Jeremiah Williams is a partner at Ropes & Gray LLP. Previously, he was senior counsel in the SEC's Division of Enforcement, and a member of its Asset Management Unit.
Helen Gugel is counsel at the firm.
Stefan Schropp is an associate at the firm.
The opinions expressed are those of the author(s) and do not necessarily reflect the views of the firm, its clients or Portfolio Media Inc., or any of its or their respective affiliates. This article is for general information purposes and is not intended to be and should not be taken as legal advice.
 Olga Kharif, Fidelity Says a Third of Big Institutions Own Crypto Assets, Bloomberg.Com (June 9, 2020), https://www.bloomberg.com/news/articles/2020-06-09/fidelity-says-a-third-of-large-institutions-own-crypto-assets.
 See, e.g., U.S. Dep't of Justice, Report of the Attorney General's Cyber Digital Task Force, Cryptocurrency: Enforcement Framework (Oct. 2020), https://www.justice.gov/ag/page/file/1326061/download.
 See, e.g., U.S. Securities and Exchange Commission, Report of Investigation Pursuant to Section 21(a) of the Securities Exchange Act of 1934: The DAO (July 25, 2017), https://www.sec.gov/litigation/investreport/34-81207.pdf.
 U.S. Securities and Exchange Commission, Cyber Enforcement Actions (last visited Nov. 30, 2020), https://www.sec.gov/spotlight/cybersecurity-enforcement-actions.
 U.S. Securities and Exchange Commissioner Hester M. Peirce, Statement on SEC Settlement Charging Token Issuer with Violation of Registration Provisions of the Securities Act of 1933 (Sept. 15, 2020), https://www.sec.gov/news/public-statement/peirce-statement-settlement-charging-token-issuer.
 Kevin Helms, Jay Clayton Leaves SEC: Crypto Industry Hopeful for Bitcoin ETF Approval, Bitcoin.Com (June 21, 2020), https://news.bitcoin.com/jay-clayton-cryptocurrency-bitcoin-etf/.
 INX Limited, INX Limited Announces Effectiveness of Security Token IPO (Aug, 24, 2020), https://www.inx.co/news/inx-limited-announces-effectiveness-of-security-token-ipo.
 U.S. Securities and Exchange Commission, SEC Chairman Jay Clayton Confirms Plans to Conclude Tenure at Year End (Nov. 16, 2020), https://www.sec.gov/news/press-release/2020-284.
 Jason Brett, U.S. Senate Votes in "Crypto Mom" Hester Peirce at SEC through 2025, Forbes.Com (Aug. 2, 2020), https://www.forbes.com/sites/jasonbrett/2020/08/06/us-senate-votes-in-crypto-mom-hester-peirce-at-sec-through-2025/.
 U.S. Securities and Exchange Commissioner Hester Peirce, Running on Empty: A Proposal to Fill the Gap Between Regulation and Decentralization (Feb. 6, 2020), https://www.sec.gov/news/speech/peirce-remarks-blockress-2020-02-06.
 See supra note 5.
 See U.S. Securities and Exchange Commission Chairman Jay Clayton, Testimony Before the Committee on Banking, Housing, and Urban Affairs, United States Senate (Feb. 6, 2018), https://www.sec.gov/news/testimony/testimony-virtual-currencies-oversight-role-us-securities-and-exchange-commission; see also U.S. Securities and Exchange Commission, Division of Investment Management, Staff Letter: Engaging on Fund Innovation and Cryptocurrency-related Holdings (Jan. 18, 2018), https://www.sec.gov/divisions/investment/noaction/2018/cryptocurrency-011818.htm.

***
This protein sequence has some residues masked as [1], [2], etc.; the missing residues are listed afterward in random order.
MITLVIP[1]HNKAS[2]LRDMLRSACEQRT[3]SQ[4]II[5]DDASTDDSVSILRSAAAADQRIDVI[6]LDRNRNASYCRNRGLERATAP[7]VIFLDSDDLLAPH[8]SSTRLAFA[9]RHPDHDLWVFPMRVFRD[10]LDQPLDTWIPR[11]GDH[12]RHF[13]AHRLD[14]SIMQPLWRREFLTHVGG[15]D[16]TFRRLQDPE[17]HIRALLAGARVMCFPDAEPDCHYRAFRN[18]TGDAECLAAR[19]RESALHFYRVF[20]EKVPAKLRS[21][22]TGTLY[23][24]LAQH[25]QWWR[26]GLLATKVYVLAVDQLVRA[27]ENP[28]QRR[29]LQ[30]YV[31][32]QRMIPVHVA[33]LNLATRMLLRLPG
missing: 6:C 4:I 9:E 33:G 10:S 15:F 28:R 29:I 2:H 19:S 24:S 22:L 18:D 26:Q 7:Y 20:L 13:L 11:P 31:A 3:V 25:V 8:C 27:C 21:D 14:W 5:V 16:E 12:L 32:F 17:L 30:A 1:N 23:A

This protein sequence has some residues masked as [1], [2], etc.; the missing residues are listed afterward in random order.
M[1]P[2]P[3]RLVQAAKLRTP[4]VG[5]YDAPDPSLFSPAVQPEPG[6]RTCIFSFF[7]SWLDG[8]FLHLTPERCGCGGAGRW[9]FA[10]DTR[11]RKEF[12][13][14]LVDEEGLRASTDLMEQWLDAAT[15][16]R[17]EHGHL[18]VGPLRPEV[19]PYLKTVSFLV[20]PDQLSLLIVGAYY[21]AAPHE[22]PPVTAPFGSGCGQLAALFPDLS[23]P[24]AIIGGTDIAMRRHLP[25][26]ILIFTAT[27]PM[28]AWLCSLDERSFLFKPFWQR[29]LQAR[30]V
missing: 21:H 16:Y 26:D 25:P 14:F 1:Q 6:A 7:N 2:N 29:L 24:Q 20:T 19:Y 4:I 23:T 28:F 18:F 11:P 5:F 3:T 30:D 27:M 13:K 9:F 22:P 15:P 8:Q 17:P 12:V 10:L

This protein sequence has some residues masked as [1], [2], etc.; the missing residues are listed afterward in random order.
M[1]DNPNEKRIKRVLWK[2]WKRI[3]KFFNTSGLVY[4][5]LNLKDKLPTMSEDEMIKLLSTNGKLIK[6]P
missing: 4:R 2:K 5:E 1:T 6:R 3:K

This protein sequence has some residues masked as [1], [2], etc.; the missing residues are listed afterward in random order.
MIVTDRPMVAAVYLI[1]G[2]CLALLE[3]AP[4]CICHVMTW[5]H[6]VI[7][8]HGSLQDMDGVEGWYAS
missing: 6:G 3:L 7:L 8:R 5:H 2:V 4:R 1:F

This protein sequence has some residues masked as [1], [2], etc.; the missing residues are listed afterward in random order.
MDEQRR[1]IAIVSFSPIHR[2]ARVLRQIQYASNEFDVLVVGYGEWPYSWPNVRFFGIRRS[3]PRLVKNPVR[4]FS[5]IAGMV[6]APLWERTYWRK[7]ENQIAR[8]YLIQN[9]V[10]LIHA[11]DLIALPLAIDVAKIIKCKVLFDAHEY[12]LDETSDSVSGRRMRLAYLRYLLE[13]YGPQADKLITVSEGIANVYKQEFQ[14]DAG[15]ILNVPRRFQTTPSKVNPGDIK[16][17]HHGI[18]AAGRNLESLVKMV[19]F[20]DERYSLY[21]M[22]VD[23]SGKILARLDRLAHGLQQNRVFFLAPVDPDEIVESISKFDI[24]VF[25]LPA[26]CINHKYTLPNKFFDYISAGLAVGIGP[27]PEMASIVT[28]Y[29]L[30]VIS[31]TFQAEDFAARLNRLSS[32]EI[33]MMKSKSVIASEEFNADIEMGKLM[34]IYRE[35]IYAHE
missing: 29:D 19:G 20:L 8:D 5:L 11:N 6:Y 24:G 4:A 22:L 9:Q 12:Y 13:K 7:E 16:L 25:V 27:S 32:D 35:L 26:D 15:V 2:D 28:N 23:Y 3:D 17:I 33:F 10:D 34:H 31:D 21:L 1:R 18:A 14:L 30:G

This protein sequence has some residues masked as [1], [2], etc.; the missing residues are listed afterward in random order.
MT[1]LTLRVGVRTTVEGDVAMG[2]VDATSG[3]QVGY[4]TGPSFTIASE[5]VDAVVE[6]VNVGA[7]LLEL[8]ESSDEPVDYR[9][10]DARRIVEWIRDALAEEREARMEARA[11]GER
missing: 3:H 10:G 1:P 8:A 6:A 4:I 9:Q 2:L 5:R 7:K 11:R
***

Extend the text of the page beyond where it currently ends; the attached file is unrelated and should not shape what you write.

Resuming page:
U.S. Securities and Exchange Commissioner Hester Peirce, Dissenting Statement in Response to Release No. 34-88284 (Feb. 26, 2020), https://www.sec.gov/news/public-statement/peirce-dissenting-statement-34-88284.
 See, e.g., Nikhilesh De, CFTC Chairman Heath Tarbert Talks Ethereum, DeFi and the Next BitMEX, CoinDesk.Com (Oct. 14, 2020), https://www.coindesk.com/heath-tarbert-invest-eth-fireside.
 Jason Brett, In 2019-2020, Congress Introduced 40 Crypto And Blockchain Bills, Forbes.Com (Oct. 17, 2020), https://www.forbes.com/sites/jasonbrett/2020/10/17/in-2019-2020-congress-introduced-40-crypto-and-blockchain-bills/?sh=22e563c46213.
 H. Res.5635, Virtual Currency Tax Fairness Act of 2020 (Introduced Jan. 16, 2020), https://www.congress.gov/bill/116th-congress/house-bill/5635/all-info.
 See, e.g., Brett Molina, Trump on Bitcoin, other cryptocurrencies: "I am not a fan," USAToday.Com (July 12, 2019), https://www.usatoday.com/story/money/2019/07/12/trump-says-hes-not-fan-bitcoin-cryptocurrencies/1712784001/.
 Jaspreet Kalra and Nikhilesh De, Biden Confirms Crypto-Savvy Gary Gensler Will Lead Financial Policy Transition Team, Nasdaq.Com (Nov. 10, 2020), https://www.nasdaq.com/articles/biden-confirms-crypto-savvy-gary-gensler-will-lead-financial-policy-transition-team-2020.
 Gary Gensler, Faculty Bio, MIT Management Sloan School (last visited Nov. 20, 2020), https://mitsloan.mit.edu/faculty/directory/gary-gensler.
 See Kalra and De, supra note 21.
 See, e.g., Shalini Nagarajan, What Janet Yellen's Appointment as US Treasury Secretary Would Mean for Markets, BusinessInsider.Com (Nov. 28, 2020), https://markets.businessinsider.com/news/stocks/janet-yellen-appointment-treasury-secretary-means-for-markets-2020-11-1029846210.
 Daniel Palmer, Fed Reserve Governor Brainard Said to Be Biden's Choice for Treasury Secretary, CoinDesk.Com (Sept. 25, 2020), https://www.coindesk.com/fed-reserve-governor-brainard-said-to-be-bidens-choice-for-treasury-secretary.